Investigators from multiple institutions in Australia and New Zealand conducted a pragmatic, open-label, randomized trial to assess the effectiveness of treatment with corticosteroids and nebulized epinephrine on duration of positive pressure support (PPS) among children with bronchiolitis admitted to the intensive care unit (ICU). Study participants were children <18 months old with bronchiolitis who were enrolled within 4 hours of admission to 1 of 3 ICUs in Australia and New Zealand between 2013 and 2019 and received PPS. Bronchiolitis was defined using specific clinical criteria, and PPS included high-flow nasal prong oxygen, nasopharyngeal continuous positive airway pressure, or mechanical ventilation. At enrollment, study patients were randomized to standard care (control) or the intervention, consisting of the equivalent of 13 mg/kg prednisolone for 3 days, followed by 1 mg/kg/day for 3 days, and nebulized epinephrine (0.05 mL/kg of 1% solution), provided via a jet nebulizer every 30 minutes for 5 doses, followed by a decreasing frequency for up to 6 days. The primary study outcome was duration of PPS from time of randomization until ICU discharge; secondary outcomes included length of ICU stay from time of randomization and length of hospital stay from time of randomization. Subgroup analyses limited to participants who tested positive or negative for respiratory syncytial virus (RSV) also were conducted. Log-linear regression analyses were performed to compare outcomes among children in the 2 treatment groups.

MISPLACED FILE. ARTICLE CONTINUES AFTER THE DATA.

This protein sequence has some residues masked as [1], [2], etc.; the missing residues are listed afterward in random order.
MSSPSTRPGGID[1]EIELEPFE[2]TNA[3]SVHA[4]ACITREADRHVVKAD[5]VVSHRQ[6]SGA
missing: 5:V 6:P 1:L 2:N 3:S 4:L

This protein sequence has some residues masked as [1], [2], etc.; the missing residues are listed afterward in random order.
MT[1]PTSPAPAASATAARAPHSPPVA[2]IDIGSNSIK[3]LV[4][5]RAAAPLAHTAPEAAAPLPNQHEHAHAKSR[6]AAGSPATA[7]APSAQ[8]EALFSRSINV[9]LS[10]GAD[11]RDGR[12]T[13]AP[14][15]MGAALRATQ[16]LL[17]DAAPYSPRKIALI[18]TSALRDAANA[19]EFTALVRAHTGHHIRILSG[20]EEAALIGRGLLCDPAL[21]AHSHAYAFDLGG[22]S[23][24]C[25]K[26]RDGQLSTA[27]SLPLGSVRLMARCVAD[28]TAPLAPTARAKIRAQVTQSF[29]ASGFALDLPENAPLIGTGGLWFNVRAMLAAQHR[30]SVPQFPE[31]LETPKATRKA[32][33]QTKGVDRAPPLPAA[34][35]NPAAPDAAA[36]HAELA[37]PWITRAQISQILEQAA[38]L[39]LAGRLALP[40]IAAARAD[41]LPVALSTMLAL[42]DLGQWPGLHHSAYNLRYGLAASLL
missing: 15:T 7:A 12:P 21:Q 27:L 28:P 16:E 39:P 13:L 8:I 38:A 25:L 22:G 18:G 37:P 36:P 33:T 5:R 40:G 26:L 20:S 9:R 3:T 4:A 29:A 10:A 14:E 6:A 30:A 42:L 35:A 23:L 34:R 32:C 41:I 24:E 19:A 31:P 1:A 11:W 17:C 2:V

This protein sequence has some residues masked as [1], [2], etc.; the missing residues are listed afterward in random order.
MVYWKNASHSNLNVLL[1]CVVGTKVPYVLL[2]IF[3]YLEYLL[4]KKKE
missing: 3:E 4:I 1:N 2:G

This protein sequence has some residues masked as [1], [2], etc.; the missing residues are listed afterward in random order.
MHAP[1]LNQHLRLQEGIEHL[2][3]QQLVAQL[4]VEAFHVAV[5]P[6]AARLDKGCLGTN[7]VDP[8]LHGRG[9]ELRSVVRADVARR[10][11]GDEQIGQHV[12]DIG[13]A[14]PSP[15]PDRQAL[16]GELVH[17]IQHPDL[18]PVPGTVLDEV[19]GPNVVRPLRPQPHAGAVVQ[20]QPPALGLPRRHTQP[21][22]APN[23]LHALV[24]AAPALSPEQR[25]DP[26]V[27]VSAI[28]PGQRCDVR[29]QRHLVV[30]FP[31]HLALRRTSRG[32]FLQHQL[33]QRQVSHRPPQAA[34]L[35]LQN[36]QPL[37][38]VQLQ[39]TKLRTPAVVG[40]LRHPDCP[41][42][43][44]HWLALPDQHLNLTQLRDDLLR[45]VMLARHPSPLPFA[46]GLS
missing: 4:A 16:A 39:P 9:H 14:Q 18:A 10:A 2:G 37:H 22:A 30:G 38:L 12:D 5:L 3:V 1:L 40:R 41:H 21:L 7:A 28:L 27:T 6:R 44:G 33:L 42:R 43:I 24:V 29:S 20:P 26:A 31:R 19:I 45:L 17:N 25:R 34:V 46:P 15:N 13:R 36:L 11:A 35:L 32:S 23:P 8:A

Data were analyzed on 210 patients, including 107 randomized to the intervention group and 103 controls. The median age of children in the intervention and control groups were 4.2 and 3.8 months, respectively. Among 197 children tested, 117 (59%) were RSV-positive. The median duration of PPS was 27 hours in patients in the intervention group compared to 38 hours in controls (ratio, 0.66; 95% CI, 0.51, 0.84; P = 0.001). Median length of ICU stay after randomization was 49 hours for those in the intervention group vs 60 hours for control (ratio, 0.84; 95% CI, 0.69, 1.00; P = 0.053), and median length of hospital stay was 96 and 97 hours, respectively (ratio, 0.96; 95% CI, 0.80, 1.47; P = 0.607). In the subgroup analyses, duration of PPS was significantly shorter in children who were RSV-positive and received the intervention than in controls (median, 24 and 56 hours, respectively; ratio, 0.49; 95% CI, 0.36, 0.68; P <0.001), but there was no significant difference between treatment groups in patients who were RSV-negative (median, 34 and 33 hours, respectively; ratio, 0.91; 95% CI, 0.62, 1.35; P = 0.652).
The authors conclude that in children with severe bronchiolitis, treatment with corticosteroids and nebulized epinephrine reduced the duration of PPS.
Dr Flaherty has disclosed no financial relationship relevant...